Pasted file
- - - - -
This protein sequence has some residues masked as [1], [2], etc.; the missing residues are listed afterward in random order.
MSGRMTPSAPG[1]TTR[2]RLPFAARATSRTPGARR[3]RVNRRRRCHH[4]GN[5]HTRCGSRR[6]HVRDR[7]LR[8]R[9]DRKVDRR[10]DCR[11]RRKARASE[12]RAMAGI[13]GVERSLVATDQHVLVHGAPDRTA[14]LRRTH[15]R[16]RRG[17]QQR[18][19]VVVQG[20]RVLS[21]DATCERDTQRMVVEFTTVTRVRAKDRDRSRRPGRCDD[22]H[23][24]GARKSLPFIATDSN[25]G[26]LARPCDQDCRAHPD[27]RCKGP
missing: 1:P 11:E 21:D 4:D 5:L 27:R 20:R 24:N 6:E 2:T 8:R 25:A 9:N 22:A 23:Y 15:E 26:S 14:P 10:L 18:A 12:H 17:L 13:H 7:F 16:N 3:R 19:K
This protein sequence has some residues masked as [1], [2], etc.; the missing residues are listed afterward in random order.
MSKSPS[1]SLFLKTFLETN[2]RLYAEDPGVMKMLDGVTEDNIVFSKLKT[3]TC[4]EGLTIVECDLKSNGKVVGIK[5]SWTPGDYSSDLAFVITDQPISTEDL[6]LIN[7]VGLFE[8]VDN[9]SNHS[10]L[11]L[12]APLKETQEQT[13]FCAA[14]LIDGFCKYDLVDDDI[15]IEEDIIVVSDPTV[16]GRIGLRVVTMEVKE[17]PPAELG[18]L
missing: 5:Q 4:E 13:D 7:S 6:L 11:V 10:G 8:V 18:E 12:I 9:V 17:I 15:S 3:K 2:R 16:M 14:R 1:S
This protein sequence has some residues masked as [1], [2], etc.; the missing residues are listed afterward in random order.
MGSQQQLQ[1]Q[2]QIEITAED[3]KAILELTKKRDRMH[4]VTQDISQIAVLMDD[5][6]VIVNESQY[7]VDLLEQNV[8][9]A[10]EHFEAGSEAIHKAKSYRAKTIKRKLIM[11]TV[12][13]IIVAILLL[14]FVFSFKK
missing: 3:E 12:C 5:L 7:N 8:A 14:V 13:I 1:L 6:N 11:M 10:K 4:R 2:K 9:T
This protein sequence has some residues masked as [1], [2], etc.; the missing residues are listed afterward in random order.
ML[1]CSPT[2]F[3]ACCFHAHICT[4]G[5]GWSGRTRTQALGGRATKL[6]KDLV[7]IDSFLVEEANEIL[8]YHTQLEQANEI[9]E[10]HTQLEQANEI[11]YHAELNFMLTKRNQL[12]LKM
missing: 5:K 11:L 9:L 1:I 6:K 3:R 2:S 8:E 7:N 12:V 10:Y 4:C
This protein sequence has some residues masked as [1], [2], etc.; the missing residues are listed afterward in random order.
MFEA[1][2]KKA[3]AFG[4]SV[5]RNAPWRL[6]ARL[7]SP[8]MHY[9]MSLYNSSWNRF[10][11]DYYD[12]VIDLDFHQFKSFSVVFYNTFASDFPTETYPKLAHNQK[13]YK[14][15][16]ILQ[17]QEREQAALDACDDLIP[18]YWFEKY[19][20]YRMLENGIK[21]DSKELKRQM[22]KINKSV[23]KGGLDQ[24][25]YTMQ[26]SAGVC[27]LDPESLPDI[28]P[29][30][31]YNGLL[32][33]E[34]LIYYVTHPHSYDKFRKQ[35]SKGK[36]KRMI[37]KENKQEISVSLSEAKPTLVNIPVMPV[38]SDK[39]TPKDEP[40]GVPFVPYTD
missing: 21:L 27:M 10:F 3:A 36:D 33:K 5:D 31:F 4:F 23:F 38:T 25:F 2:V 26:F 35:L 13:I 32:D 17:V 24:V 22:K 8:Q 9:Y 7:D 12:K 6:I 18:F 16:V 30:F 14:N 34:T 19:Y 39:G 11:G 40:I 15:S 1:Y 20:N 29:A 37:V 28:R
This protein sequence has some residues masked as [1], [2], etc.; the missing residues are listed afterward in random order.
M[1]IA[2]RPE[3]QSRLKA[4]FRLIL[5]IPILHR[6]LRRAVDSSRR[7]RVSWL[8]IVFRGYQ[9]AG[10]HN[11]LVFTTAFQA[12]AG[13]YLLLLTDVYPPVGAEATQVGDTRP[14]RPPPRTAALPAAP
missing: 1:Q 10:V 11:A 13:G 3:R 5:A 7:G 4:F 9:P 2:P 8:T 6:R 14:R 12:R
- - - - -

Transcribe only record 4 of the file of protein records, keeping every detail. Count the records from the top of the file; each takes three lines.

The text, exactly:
This protein sequence has some residues masked as [1], [2], etc.; the missing residues are listed afterward in random order.
ML[1]CSPT[2]F[3]ACCFHAHICT[4]G[5]GWSGRTRTQALGGRATKL[6]KDLV[7]IDSFLVEEANEIL[8]YHTQLEQANEI[9]E[10]HTQLEQANEI[11]YHAELNFMLTKRNQL[12]LKM
missing: 5:K 11:L 9:L 1:I 6:K 3:R 2:S 8:E 7:N 12:V 10:Y 4:C